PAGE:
Sharp, a leading suppler of displays to Apple, said yesterday it would form a US$2.9 billion alliance with the state-owned company China Electronics Corp, which included an agreement by the Japanese electronics giant to license its advanced power-saving IGZO screen technology.
The new venture will be 92 per cent owned by CEC, which supplies equipment to China's military. The venture will set up a liquid crystal display plant with the goal of mass-producing panel displays for televisions, notebook computers and tablets in 2015.
Licensing IGZO, or indium gallium zinc oxide, displays fits into a strategy by cash-strapped Sharp to leverage its technology to bolster its finances. The firm signed a pact with Qualcomm in December last year, selling the US company an equity stake for US$120 million and agreeing to develop new screens based on IGZO technology.
IGZO screens boast power consumption as low as a tenth of conventional LCDs, high resolutions and faster reaction speeds.
While a deal to license the technology to a Chinese military-linked firm may raise eyebrows, Sharp does not exclusively own the technology, only being the first to commercialise it.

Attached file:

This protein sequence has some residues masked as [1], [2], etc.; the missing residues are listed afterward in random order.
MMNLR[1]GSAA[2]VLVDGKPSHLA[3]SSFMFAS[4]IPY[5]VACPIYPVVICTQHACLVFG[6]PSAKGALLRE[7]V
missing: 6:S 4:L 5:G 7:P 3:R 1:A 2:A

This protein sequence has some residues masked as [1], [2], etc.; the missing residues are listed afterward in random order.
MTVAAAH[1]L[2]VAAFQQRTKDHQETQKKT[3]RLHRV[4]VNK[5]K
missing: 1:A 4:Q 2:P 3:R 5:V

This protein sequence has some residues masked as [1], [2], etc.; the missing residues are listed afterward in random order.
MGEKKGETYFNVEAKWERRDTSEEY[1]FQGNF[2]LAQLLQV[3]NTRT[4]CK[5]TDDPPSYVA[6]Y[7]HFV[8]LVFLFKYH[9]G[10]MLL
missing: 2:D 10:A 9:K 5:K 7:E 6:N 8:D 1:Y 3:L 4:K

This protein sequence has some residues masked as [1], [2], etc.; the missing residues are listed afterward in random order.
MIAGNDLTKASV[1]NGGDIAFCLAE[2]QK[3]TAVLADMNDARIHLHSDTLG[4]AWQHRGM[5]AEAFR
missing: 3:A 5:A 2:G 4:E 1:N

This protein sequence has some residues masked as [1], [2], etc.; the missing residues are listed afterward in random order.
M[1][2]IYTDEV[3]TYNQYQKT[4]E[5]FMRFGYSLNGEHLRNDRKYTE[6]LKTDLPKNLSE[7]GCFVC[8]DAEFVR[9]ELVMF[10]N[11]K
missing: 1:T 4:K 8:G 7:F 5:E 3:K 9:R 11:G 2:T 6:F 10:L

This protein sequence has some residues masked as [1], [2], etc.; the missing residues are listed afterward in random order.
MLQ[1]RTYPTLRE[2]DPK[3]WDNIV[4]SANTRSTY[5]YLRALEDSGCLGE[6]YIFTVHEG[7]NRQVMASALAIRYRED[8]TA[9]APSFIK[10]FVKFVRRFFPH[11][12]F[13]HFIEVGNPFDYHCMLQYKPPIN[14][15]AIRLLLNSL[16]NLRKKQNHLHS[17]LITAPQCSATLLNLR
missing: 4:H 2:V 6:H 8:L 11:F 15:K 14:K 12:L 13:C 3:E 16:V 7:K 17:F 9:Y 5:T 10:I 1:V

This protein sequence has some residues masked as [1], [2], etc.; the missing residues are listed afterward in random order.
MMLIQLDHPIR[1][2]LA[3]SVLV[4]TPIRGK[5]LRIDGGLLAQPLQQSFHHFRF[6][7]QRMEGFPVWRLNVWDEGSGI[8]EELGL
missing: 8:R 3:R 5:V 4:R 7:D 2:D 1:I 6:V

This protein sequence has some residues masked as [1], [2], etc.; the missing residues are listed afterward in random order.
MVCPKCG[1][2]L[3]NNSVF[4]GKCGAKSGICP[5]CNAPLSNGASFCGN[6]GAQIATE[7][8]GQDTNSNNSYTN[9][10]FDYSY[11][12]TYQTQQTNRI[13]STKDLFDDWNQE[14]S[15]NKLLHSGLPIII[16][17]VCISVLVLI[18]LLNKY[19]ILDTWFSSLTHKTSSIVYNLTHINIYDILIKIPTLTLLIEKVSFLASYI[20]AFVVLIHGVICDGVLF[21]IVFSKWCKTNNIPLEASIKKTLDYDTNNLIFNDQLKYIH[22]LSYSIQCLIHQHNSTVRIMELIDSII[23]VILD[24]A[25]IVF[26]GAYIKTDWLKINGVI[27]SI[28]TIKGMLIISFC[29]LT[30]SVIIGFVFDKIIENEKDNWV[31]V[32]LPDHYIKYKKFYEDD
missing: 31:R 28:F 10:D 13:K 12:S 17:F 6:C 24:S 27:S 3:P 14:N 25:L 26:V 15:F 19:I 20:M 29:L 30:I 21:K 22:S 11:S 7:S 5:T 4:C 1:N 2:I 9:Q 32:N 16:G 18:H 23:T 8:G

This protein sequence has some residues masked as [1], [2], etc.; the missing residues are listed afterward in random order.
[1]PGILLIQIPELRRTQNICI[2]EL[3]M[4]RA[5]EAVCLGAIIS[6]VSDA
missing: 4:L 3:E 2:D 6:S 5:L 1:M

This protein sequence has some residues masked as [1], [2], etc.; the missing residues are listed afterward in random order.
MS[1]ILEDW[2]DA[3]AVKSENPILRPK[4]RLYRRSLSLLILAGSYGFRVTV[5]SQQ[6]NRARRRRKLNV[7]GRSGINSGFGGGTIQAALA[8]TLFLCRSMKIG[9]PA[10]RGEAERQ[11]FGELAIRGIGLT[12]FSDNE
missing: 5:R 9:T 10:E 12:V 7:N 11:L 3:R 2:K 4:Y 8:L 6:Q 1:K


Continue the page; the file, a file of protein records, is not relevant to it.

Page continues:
The agreement, which is a revised version of one agreed to with CEC in 2009, may instead represent a retreat by the Chinese firm to win access to Sharp's more advanced 10th-generation LCD manufacturing techniques. CEC is planning to build an "8.5th-generation" facility.
Sharp is the only panel maker in the world to have built a 10th-generation factory able to fabricate liquid crystal sandwiched in glass sheets thinner than a credit card that are 3.13 metres long by 2.88 metres wide. Smaller, 8.5th-generation sheets measure 2.2 metres by 2.5 metres.
In November, CEC blamed deteriorating ties between Japan and China over their territorial dispute in the East China Sea for shelving co-operation with Sharp to build a 10th-generation facility.
Sharp says no such agreement ever existed.
Yesterday's deal, including the construction of the 8.5th-generation factory in Nanjing, represents one of the highest-profile transactions between a Chinese firm and a Japanese firm since tensions flared last year over the chain of islands.
A Sharp spokesman declined to say how much in royalties the firm expected to receive.